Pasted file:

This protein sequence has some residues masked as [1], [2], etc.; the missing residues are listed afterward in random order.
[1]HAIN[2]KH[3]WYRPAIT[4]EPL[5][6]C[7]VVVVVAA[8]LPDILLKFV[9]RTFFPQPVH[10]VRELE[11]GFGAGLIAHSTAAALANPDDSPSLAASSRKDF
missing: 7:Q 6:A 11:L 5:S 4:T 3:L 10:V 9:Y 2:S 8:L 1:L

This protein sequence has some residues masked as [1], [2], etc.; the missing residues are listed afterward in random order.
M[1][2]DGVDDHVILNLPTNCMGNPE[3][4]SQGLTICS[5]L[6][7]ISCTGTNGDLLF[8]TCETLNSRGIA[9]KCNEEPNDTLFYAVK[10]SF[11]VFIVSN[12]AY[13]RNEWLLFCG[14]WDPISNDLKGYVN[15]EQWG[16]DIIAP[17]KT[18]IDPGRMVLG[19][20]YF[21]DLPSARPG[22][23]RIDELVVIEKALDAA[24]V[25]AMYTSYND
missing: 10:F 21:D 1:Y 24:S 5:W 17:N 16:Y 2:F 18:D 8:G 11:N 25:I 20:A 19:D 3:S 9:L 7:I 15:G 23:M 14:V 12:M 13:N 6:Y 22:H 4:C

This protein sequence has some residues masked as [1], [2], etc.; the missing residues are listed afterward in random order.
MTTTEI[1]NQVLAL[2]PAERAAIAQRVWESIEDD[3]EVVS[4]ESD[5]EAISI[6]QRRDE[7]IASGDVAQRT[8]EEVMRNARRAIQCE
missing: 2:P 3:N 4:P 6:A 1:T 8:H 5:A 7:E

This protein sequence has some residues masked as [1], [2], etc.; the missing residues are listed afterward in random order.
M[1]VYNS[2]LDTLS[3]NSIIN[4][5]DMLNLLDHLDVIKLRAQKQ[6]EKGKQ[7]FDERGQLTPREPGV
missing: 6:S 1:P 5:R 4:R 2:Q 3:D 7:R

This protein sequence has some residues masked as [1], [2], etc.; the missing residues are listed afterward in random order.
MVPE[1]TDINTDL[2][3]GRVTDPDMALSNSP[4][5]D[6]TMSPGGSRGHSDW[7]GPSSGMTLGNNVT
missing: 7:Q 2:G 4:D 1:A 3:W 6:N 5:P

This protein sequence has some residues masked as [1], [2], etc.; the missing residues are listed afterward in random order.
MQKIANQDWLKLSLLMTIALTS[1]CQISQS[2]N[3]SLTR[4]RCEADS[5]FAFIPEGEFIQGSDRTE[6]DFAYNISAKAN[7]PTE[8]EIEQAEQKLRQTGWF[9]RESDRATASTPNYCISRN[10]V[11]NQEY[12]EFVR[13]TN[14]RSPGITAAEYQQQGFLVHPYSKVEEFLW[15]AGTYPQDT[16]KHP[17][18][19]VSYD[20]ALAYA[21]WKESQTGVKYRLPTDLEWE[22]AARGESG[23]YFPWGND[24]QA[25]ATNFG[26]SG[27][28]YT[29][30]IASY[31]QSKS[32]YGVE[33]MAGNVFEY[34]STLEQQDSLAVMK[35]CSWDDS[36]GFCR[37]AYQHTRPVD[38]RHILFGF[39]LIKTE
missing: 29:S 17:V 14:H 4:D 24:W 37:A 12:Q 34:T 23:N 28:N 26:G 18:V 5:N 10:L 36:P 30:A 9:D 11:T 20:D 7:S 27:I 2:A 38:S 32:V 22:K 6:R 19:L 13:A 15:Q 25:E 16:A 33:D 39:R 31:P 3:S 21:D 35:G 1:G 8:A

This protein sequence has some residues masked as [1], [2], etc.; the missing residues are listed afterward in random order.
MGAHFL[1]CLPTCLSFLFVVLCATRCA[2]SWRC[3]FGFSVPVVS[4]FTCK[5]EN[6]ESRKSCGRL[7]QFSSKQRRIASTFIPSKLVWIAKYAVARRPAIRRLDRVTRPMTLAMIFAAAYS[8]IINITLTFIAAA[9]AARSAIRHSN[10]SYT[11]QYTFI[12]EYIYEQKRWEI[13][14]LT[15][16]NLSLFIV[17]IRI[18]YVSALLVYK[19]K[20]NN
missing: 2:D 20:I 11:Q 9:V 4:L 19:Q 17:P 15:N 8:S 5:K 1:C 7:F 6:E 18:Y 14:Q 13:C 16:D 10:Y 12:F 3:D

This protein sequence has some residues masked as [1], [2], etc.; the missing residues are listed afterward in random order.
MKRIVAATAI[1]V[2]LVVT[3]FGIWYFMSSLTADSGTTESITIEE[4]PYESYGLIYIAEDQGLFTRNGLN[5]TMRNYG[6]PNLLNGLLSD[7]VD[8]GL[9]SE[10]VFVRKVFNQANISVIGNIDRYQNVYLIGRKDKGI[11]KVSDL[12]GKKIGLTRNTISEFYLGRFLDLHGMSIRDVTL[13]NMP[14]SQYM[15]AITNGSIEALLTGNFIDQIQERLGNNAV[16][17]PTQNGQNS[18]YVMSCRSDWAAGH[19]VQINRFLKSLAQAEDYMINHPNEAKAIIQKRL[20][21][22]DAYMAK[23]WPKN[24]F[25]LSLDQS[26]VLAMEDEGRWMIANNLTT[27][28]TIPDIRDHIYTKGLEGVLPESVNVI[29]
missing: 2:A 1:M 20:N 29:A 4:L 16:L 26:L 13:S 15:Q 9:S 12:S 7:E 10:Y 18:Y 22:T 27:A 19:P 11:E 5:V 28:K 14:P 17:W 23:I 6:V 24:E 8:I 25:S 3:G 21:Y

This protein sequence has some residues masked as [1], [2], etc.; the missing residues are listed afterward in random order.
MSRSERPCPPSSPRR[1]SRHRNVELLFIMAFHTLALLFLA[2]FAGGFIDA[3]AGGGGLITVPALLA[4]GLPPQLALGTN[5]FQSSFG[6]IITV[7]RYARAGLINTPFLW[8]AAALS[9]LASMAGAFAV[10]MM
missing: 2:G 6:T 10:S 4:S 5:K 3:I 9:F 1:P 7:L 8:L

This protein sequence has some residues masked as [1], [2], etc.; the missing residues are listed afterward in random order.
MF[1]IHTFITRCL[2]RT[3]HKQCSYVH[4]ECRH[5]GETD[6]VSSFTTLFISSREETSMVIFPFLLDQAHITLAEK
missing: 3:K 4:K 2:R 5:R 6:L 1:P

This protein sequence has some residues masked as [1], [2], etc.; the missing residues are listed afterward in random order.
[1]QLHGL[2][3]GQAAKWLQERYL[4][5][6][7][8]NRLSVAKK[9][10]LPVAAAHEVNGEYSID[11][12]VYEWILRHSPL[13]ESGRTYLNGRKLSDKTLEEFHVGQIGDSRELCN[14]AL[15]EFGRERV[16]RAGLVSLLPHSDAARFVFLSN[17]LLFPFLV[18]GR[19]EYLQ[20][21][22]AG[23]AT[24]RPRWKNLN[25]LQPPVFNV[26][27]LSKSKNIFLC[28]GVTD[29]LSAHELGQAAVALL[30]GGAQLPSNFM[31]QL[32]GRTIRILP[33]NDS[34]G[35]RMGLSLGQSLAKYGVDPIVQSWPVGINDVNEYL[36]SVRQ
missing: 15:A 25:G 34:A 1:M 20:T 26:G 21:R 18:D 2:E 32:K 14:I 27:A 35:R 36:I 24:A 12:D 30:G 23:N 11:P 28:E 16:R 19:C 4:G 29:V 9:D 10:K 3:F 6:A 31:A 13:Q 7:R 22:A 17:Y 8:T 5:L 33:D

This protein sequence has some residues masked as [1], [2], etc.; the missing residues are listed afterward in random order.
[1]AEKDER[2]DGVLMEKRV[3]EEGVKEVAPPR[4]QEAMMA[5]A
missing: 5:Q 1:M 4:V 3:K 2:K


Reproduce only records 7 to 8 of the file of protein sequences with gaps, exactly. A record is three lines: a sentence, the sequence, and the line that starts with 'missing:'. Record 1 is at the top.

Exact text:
This protein sequence has some residues masked as [1], [2], etc.; the missing residues are listed afterward in random order.
MGAHFL[1]CLPTCLSFLFVVLCATRCA[2]SWRC[3]FGFSVPVVS[4]FTCK[5]EN[6]ESRKSCGRL[7]QFSSKQRRIASTFIPSKLVWIAKYAVARRPAIRRLDRVTRPMTLAMIFAAAYS[8]IINITLTFIAAA[9]AARSAIRHSN[10]SYT[11]QYTFI[12]EYIYEQKRWEI[13][14]LT[15][16]NLSLFIV[17]IRI[18]YVSALLVYK[19]K[20]NN
missing: 2:D 20:I 11:Q 9:V 4:L 19:Q 17:P 15:N 8:S 5:K 1:C 7:F 6:E 18:Y 14:Q 13:C 16:D 10:Y 12:F 3:D

This protein sequence has some residues masked as [1], [2], etc.; the missing residues are listed afterward in random order.
MKRIVAATAI[1]V[2]LVVT[3]FGIWYFMSSLTADSGTTESITIEE[4]PYESYGLIYIAEDQGLFTRNGLN[5]TMRNYG[6]PNLLNGLLSD[7]VD[8]GL[9]SE[10]VFVRKVFNQANISVIGNIDRYQNVYLIGRKDKGI[11]KVSDL[12]GKKIGLTRNTISEFYLGRFLDLHGMSIRDVTL[13]NMP[14]SQYM[15]AITNGSIEALLTGNFIDQIQERLGNNAV[16][17]PTQNGQNS[18]YVMSCRSDWAAGH[19]VQINRFLKSLAQAEDYMINHPNEAKAIIQKRL[20][21][22]DAYMAK[23]WPKN[24]F[25]LSLDQS[26]VLAMEDEGRWMIANNLTT[27][28]TIPDIRDHIYTKGLEGVLPESVNVI[29]
missing: 2:A 1:M 20:N 29:A 4:L 16:L 26:L 13:S 15:Q 9:S 12:S 7:E 10:Y 18:Y 22:T 27:A 19:P 11:E 5:V 28:K 14:P 17:W 23:I 6:V 24:E 8:I 25:S 3:G 21:Y